In Fall, bald-faced hornets enter the autumn of their lives. Surviving adults, no longer responsible for providing masticated prey for the colony’s growing young, enter into a retirement of sorts. They abandon their nest and spend their last days, up until the first frost, feeding on nectar. Only mated queens survive to found new colonies the following year.
These mating treehoppers (Acutalis brunnea) picked a good place to get together, at least from a photographer’s perspective. I like the composition of this full frame image, but there’s so many different ways I could crop it.
Here’s a closer look at the pair.
I’ve stared at the full size image, but I can’t decide which one is male and which one is female.
Yesterday was International Rock Flipping Day. I’ve read about it in the past, but this is the first year I’m participating.
I don’t really need an excuse to flip a rock and explore what’s beneath, but the whole event certainly motivated me to get my blog posts going again. I have been busy outside of blogging, so there’s plenty of good stuff coming up, so don’t give up on me.
Yesterday was beautiful here in my area, so I already had plans to go bug hunting. Knowing I’d be looking for a rock to flip, I chose a nearby park where I knew there were lots of good candidates. Here’s the rock I settled on after being distracted by lots of other interesting critters along the way.
I carefully turned over the rock, hoping for something blogworthy. On the ground beneath, a centipede uncoiled, drawing my initial interest. Scanning the scene, I also saw a millipede and a few ants. Then, movement on the underside of the rock itself drew my attention. A harvestman in the family Cosmetidae betrayed its presence.
I’ve seen this type of harvestman before, and a photo of that one submitted to BugGuide has since been identified as belonging to the genus Vonones.
Here are some of my favorite shots of this harvestman, the only thing from that rock that I chose to photograph for the 2012 International Rock Flipping Day.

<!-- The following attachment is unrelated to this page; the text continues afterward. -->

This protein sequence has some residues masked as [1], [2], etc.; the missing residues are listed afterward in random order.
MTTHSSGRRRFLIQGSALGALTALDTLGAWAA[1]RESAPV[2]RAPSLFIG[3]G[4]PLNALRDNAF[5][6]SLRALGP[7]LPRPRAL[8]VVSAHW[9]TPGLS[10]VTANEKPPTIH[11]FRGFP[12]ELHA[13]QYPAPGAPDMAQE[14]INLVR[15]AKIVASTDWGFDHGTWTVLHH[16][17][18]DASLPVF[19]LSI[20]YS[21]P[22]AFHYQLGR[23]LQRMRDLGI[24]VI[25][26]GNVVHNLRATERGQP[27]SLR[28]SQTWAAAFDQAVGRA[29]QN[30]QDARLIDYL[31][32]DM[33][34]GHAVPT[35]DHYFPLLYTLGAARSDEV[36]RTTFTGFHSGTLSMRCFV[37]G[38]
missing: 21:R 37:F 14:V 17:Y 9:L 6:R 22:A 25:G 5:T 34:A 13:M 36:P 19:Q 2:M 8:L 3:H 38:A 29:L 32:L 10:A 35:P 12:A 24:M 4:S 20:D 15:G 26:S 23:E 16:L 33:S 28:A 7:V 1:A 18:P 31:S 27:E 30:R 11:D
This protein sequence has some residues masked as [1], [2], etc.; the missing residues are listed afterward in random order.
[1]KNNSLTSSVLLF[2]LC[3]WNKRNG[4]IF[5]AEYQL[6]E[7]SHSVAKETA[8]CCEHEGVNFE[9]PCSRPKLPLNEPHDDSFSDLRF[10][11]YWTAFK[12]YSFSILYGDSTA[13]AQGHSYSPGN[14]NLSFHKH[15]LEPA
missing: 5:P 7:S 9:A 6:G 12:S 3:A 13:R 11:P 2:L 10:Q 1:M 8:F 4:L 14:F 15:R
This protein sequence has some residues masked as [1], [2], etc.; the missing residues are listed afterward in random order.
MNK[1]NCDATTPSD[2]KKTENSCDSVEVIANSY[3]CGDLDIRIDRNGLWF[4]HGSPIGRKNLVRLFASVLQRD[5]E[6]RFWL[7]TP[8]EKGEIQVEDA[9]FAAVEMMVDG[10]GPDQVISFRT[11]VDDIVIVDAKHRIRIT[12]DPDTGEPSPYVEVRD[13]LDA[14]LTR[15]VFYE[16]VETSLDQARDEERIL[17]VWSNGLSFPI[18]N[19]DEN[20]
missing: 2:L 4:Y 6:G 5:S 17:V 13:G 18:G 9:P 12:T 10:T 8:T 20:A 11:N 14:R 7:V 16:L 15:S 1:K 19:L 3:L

Being National Moth Week, I have every excuse to post about one of my favorite subjects. Admittedly, I get more excited about caterpillars, but I enjoy seeing the moths that most of them become.
Back at the end of April, I was distracted by something while going to check the mailbox. Actually, I’m often distracted any time I venture into my yard, but that’s kind of the point of having one for me. Anyway, some large hollies form a hedge along part of my driveway. I spotted a caterpillar dropping from from the holly to the ivy beneath it. I grabbed it for a closer look and started scanning the holly for others. I quickly found another one and brought them inside for rearing. Less than a month later, I was rewarded with a Black-Dotted Ruddy, Ilecta intractata.
The common name refers to the four black dots, one centrally located on each wing, which help identify it.
The plumose antennae identify this specimen as a male.
The caterpillars were plain green, which camouflages them well in holly foliage.
Because of their plain appearance, I figured they would be difficult to identify. As it turns out, if I’d just cross-referenced the food plant, I’d have identified them pretty easily. The caterpillars are in fact known as Holly Loopers.
They feed exclusively on holly, but don’t seem picky about which variety. I have a different type of holly in my backyard, and I found a dozen or so feeding on it as well. In fact, it was difficult to find a leaf that didn’t show evidence of their feeding behavior. As they feed, they notch out deep cuts.
It didn’t spin a cocoon, so it probably pupates in soil normally. That would explain why it was dropping from the holly when I first encountered it.
Here’s hoping that you’re distracted by a few moths this week. Just leave an outdoor light on for them, and you’re sure to be rewarded with something interesting.
This was one of the last caterpillars I collected last year for rearing. I generally stop looking around the end of October.
This particular caterpillar is fairly distinct and easily recognized as Schizura ipomoeae. The stripes on the head capsule are diagnostic.
The adult on the other hand is more difficult to recognize, I think. I’d have probably given up identifying it if I didn’t already know what it was based on the caterpillar. This particular one emerged in early May.
You might have noticed I haven’t posted anything in awhile. I get a lot of enjoyment from posting here, and I remain committed to doing so whenever possible. Lately it just hasn’t been a priority for many reasons. Hopefully, I’ll now be able to get back to posting more regularly.